To me, it's a triumph when the state of Israel can be supported even by governments who might be suspected of anti-Semitism. When Israel was either trying to make peace or saying it wanted to make peace, she had quite a bit of support in the world, including from nations that Israel now brands as anti-Semitic. So something changed, but I don't think it was the anti-Semitism.

Have there been times recently when you feel Israel has been criticized unfairly?
Oh sure, it can happen. But there are certain indisputable facts that are regarded as some kind of heresy against Israel that to me are just simple facts. It's been 37 years they've been holding onto this land [Gaza and the West Bank] despite the world's overwhelming certainty that this is occupied land and was always meant to be given back in exchange for agreements of one kind or another. In fact, a number of Israeli governments have followed that policy as well. If you look through a particular prism, you can see most Israeli policies as basically an attempt to hold onto this land.

What I wanted people to see from reading the book was that the upshot of this policy has not been positive for Israel or for the way the world regards Israel. Nobody can tell me that the Israelis are more secure today than they were before they took this land. And certainly not more secure since they kind of slid into holding onto this land. It may be true that they don't have the guns of their Arab neighbors looking down on their settlements as they used to before the Six Day War, but on the other hand, they're afraid to send their kids to school. Which seems worse to you?

You suggest in your book that Arafat was not the sole person to blame for the lack of peace in Israel and Palestine. Since Camp David in 2000, a lot of people have suggested that he is to blame.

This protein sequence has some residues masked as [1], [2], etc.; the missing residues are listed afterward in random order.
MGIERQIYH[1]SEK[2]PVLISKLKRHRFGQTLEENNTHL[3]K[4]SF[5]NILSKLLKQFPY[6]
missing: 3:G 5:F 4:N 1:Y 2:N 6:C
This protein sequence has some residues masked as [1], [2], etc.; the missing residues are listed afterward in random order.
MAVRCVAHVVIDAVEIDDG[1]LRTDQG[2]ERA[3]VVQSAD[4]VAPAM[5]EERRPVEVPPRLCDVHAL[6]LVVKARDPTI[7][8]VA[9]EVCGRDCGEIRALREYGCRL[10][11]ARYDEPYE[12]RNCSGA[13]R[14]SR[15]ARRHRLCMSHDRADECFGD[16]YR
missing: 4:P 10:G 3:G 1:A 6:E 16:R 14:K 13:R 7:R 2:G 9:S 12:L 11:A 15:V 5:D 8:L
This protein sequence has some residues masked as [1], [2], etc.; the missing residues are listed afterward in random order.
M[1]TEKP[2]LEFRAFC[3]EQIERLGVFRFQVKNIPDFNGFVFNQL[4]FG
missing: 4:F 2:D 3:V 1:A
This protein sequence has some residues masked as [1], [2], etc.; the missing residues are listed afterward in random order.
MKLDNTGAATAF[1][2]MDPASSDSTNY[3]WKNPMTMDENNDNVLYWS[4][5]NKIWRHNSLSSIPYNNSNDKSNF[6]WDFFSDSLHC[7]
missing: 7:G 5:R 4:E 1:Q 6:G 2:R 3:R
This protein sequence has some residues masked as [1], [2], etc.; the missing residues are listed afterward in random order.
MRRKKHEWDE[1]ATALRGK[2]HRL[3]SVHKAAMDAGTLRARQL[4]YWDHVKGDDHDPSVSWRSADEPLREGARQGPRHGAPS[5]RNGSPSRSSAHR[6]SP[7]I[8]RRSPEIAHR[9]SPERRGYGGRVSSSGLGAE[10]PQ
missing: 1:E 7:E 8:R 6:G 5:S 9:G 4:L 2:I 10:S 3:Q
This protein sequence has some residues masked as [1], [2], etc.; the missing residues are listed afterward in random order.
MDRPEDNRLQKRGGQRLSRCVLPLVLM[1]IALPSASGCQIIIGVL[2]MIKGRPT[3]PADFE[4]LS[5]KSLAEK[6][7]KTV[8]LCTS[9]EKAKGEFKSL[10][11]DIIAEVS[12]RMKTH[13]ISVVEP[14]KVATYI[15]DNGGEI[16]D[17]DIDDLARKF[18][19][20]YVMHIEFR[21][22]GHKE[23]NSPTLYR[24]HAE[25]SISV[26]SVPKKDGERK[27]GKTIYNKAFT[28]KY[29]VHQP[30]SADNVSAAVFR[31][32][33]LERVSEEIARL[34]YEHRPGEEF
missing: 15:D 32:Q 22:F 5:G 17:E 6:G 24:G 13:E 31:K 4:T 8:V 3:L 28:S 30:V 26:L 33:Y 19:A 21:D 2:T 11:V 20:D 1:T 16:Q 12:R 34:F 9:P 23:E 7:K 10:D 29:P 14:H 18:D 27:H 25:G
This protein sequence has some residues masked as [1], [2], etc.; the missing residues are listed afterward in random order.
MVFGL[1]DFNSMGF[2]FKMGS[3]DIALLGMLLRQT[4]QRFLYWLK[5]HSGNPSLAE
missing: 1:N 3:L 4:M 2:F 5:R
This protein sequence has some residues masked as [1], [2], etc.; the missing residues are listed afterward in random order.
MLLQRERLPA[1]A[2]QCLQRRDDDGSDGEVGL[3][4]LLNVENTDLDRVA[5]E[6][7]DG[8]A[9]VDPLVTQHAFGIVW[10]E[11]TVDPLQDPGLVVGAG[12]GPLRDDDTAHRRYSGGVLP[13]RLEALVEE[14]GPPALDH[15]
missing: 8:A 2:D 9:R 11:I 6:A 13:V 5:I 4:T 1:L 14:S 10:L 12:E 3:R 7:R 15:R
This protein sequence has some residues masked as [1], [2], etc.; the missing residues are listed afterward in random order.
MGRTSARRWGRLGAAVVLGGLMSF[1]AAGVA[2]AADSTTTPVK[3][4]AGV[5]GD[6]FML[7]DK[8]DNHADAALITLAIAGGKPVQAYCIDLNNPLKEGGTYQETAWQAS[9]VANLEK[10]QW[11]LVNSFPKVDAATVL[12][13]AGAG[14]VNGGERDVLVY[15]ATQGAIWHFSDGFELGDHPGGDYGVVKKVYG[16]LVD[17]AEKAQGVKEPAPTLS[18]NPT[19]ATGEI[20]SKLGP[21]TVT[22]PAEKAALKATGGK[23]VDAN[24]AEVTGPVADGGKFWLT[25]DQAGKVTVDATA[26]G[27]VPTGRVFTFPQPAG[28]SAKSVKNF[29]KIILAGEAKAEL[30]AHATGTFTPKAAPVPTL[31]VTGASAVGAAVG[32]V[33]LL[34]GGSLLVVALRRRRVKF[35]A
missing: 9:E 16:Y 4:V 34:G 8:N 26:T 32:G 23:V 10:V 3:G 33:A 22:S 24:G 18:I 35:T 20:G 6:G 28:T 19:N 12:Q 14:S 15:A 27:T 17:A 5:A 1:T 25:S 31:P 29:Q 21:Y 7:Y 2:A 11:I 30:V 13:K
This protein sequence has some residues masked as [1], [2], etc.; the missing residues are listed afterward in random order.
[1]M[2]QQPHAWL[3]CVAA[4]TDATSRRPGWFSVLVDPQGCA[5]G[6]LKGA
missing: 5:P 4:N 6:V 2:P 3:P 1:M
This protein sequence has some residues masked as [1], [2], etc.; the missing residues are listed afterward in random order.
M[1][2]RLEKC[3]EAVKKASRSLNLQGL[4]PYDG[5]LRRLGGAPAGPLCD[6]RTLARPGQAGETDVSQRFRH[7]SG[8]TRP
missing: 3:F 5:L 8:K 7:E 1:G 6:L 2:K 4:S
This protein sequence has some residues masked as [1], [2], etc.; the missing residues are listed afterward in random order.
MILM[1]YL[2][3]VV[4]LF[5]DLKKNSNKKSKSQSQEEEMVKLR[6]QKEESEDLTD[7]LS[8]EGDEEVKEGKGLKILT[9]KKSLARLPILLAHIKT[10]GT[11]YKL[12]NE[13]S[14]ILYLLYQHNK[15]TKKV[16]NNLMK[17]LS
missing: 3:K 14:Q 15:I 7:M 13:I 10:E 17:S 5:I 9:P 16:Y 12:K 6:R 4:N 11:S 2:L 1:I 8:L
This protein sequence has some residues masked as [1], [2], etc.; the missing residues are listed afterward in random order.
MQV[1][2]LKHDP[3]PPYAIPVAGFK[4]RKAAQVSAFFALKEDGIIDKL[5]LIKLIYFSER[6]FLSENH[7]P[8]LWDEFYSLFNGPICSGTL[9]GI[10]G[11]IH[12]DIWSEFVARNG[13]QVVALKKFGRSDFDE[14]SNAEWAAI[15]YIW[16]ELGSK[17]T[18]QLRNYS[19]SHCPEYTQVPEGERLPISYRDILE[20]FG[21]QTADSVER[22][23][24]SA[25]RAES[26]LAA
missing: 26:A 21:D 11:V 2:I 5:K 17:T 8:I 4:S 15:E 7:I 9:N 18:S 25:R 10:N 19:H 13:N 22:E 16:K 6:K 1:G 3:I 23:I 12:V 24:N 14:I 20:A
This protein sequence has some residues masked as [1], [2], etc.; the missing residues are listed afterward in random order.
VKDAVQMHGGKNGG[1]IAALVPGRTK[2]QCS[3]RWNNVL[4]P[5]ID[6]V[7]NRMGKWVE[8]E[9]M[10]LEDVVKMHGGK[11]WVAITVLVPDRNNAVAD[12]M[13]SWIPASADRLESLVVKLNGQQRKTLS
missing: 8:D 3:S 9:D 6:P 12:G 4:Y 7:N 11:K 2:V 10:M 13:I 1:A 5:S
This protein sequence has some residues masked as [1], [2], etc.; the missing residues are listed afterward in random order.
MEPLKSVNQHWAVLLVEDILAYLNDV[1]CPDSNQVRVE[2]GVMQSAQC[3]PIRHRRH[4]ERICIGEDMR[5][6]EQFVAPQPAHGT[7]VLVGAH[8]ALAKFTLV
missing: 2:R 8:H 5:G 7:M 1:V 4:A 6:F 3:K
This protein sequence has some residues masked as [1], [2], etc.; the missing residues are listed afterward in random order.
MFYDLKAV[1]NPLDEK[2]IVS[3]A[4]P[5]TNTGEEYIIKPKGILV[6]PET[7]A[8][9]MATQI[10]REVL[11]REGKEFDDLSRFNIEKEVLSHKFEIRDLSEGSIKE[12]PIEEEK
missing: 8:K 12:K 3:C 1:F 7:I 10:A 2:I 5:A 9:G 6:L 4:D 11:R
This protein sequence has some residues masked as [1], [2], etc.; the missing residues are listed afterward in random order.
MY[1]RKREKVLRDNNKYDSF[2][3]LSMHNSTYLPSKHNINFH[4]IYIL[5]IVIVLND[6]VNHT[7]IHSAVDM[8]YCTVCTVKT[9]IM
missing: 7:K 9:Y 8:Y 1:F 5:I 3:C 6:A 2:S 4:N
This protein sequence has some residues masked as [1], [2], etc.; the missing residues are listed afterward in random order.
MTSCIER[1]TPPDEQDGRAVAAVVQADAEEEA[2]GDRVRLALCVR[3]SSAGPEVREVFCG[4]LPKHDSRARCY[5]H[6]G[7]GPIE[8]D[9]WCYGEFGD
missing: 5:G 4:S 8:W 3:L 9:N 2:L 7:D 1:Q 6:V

Well, that is a very easy way to wash your hands of any responsibility. To say "we have no partner" is a nice way of saying, how could we possibly talk to them?

So you think blaming Arafat is people's way of saying "we can't negotiate if there's not one to talk with"?
Exactly. It's a very convenient rationale because it absolves Israel of any further responsibility for trying to make peace.

The basic solution you outline in the book is simply to give the land back. Have people accused you of offering too simple a solution? There must be more that goes into it than that.
Well, it would be a hell of a start, let's put it that way.

So do you think the Israeli army should pull out of Gaza and the West Bank tomorrow?
Basically. It would be a tad more complicated, but that would be what I want to see get done, yes.

Even gradual pullout from Gaza and the West Bank is very controversial because no one knows what will happen to the settlers there. Do you think that the government has a responsibility to protect the settlers, even if they decide they shouldn't be there?
After a certain period, they're going to have to be on their own. It seems to me that the settlers are ultimately going to have to be offered a choice. They can come back to Israel proper or they can stay on in whatever regime the Palestinians erect there. You know, of course, there's going to have to be a compensation package for their houses and for what they put into them over the years, but I don't think that there's going to be a large population of settlers who would hang on in that land if the Israeli government decided it was not going to be part of Israel.

The recent terrorist attack on the hotel in Sinai seemed to expand the conflict beyond the border of Israel. I wonder if that has changed your opinion at all on what needs to happen.
No, on the contrary, it reinforces what I'm talking about. It may seem draconian to say that Israel just simply has to give back the land. But, I think it's our best chance for longterm survival. I think there are two peoples and arguably there are going to be two countries. It's in Israel's interest in every way to try to get a Palestinian state formed while Israel still has all the power. And it seems to me that when you're facing a demographic problem like Israel is, which is a higher birth rate among Arab people, and you are either now or going to be very shortly a minority in this larger Israel that you propose to control--you don't have many appetizing choices. You can either give back that land or you can try to kill or shove out some millions of Arabs or you are going to be running an apartheid state where the majority has no vote.

On that menu, there's nothing I exactly want to eat, but it seems to me, giving back the land is by far the best of them.